Can better sleep boost your immune system?

Over the last few weeks, it’s fair to say that more than a few of us might have lay awake with anxiety over a certain virus that is making life quite difficult at the moment. And, with many people being told to stay and work at home while practicing social distancing, it’s almost certain that daily routines have been disrupted. As a result of this upheaval, it may well be the case that your sleep has suffered.

However, is sleep really a priority right now? Should we not be concentrating on washing our hands, staying two metres from others, and running in the other direction if we hear someone cough? Well, according to research, getting a healthy amount of rest is key to boosting your immune system. So, it stands to reason that if you got ill, getting the right level of sleep would ensure you were in the best shape possible to fight the disease.

In this blog post, we’re going to take a closer look at what studies say about the link between sleep and your immune system, before sharing a few tips for maintaining healthy sleep during lockdown.

What does the science say?

One study into the relationship between sleep and your immune system was carried out in 2016 by scientists at the American Physiological Society. It found there was a direct relation between the number of T-cells — a subset of white blood cells essential for fighting infection — and the level of sleep participants were getting. Furthermore, a 2019 study discovered that these T-cells are more effective at attaching to their targets when the body is resting.

What’s more, the Sleep Foundation highlights that, when we go without sleep, our body makes less cytokines, which are a type of protein that helps to fight infection and inflammation. Therefore, with less of these in your body, your immune system is worse equipped should you suffer from illness. They also point out that chronic sleep loss is even able to make flu vaccines less effective. How to maintain healthy sleep during lockdown

To help you keep to a healthy sleep schedule during these trying times, we’ve put together a few tips for keeping things as regular as possible.

Stick to your regular sleep schedule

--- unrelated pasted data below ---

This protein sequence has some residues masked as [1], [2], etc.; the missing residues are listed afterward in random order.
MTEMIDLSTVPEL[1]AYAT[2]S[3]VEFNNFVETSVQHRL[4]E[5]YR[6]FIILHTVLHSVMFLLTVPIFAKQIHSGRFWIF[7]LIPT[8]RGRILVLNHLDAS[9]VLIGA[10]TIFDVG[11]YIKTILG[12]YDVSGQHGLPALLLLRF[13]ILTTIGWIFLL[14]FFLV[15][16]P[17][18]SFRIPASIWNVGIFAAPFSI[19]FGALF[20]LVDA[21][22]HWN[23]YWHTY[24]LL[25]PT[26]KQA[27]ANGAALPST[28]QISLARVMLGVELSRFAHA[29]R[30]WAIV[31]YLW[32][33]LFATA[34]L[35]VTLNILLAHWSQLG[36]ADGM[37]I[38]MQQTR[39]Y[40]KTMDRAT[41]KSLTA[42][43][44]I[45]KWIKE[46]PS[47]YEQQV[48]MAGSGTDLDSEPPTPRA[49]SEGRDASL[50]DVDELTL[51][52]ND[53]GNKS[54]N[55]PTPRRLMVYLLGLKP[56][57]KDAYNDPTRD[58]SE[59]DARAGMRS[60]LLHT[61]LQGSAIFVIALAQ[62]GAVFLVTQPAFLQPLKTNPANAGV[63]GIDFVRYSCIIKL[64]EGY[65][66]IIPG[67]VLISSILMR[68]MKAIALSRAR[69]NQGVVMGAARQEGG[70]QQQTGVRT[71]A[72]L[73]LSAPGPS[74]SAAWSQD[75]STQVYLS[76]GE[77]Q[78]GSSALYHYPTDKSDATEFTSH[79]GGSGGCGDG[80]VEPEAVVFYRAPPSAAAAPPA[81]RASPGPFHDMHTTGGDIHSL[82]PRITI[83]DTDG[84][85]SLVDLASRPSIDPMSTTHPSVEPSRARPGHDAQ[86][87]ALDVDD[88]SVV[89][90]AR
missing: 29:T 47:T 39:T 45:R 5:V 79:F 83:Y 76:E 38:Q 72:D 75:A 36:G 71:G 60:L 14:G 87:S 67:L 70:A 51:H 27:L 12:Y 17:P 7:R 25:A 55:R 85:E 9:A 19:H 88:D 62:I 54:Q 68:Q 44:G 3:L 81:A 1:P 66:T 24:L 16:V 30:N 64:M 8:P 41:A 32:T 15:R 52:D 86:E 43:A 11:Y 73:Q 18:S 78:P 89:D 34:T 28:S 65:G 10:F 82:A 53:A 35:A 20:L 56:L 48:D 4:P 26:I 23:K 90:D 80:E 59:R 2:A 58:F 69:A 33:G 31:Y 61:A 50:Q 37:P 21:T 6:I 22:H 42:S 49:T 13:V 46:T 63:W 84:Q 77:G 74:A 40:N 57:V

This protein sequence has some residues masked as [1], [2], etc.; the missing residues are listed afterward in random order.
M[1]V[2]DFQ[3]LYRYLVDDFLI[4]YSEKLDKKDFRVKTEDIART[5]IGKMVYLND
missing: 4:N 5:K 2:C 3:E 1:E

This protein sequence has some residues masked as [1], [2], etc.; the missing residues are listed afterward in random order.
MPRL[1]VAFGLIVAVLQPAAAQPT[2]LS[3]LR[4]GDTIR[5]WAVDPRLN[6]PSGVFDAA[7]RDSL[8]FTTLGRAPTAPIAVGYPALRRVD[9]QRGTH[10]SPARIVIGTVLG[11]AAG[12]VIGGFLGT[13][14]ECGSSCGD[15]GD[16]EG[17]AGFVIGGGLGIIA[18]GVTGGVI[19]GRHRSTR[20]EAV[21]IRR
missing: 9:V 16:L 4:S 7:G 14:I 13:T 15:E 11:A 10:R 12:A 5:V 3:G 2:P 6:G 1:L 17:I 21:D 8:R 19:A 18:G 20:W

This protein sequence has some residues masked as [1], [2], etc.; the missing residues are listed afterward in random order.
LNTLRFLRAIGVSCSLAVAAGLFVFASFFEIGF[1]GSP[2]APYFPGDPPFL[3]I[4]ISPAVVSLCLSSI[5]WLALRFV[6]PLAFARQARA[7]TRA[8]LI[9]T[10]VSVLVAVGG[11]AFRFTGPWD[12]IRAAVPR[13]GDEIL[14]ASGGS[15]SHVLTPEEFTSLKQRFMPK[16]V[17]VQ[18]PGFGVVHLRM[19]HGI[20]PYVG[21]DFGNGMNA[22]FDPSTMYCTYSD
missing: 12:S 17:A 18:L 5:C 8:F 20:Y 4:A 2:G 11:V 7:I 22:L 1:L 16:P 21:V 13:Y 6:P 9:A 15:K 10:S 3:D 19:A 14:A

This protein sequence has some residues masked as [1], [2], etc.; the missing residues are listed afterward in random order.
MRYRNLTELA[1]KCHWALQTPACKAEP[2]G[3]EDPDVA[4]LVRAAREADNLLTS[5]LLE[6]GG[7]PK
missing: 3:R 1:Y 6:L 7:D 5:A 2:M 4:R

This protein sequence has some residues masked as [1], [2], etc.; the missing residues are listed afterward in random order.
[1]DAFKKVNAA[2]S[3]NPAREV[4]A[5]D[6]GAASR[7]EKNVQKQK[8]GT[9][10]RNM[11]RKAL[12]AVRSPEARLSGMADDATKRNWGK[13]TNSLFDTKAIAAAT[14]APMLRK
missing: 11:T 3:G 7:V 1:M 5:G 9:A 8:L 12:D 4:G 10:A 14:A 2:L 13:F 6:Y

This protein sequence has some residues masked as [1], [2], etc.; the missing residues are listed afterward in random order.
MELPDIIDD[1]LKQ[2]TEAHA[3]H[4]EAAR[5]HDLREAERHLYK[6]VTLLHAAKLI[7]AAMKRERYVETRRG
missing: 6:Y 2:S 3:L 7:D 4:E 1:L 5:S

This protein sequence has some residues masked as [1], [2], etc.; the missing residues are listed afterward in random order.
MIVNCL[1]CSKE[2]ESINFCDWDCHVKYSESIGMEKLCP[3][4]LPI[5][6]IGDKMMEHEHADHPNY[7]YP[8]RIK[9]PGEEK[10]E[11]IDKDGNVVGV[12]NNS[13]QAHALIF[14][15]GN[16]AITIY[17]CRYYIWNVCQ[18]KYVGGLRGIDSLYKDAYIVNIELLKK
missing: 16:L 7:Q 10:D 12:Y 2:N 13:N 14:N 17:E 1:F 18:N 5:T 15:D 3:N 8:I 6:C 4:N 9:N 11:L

Even though you might be working from home, it’s important to stick to your usual sleep schedule as much as possible. You may be tempted to stay up a little later or nab an extra hour’s lie in, but try to stick to your regular bedtime and waking time. Doing so will ensure your body doesn’t suffer from a disturbed sleep pattern and that you will be getting the recommended 7–9 hours (as long as you were before the crisis began).

Strengthen your circadian rhythm

In addition to sticking to a sleep schedule, you can strengthen your sleep cycle by performing certain activities in the morning and evening to reinforce waking and sleeping patterns in your brain. For example, exercising and taking a shower routinely in the morning will help your body clock recognise it is time to wake up, while reading, meditating, or bathing will help your mind unwind before bed.

Take regular naps, if necessary

If your sleep is being disrupted by one thing or another — there’s a lot going on at the moment so it’s understandable — then you could try topping up your rest by taking a nap through the day. This is a lot easier if you have flexible working hours, but even a 20-mintue siesta on your dinner break can be beneficial. Check out our blog posts on the art of napping and avoiding sleep debt to get tips on balancing your sleep and getting that perfect nap.

Use your outdoor time wisely

When you’re cooped up inside for social isolation purposes, the chance to get outdoors is one that you should not pass up. Under the current advice, you can go for a walk or exercise outdoors if you stay more than 2 metres from others, which means that it’s possible to go out and get some sun and fresh air, both of which are essential for how your body regulates sleep. That being said, if you’re particularly at risk from COVID-19, it might be safer to go out into the garden or sit near a window.

Remember: always seek the latest medical advice from the NHS and updates on measures from the Government if you’re not sure on a course of action.

During the coronavirus crisis, it’s essential that you keep up with your sleep and stay as healthy as possible, so hopefully this post will prove useful. You can stay up to date on all things rest related on the Dormeo blog or in our advice centre.

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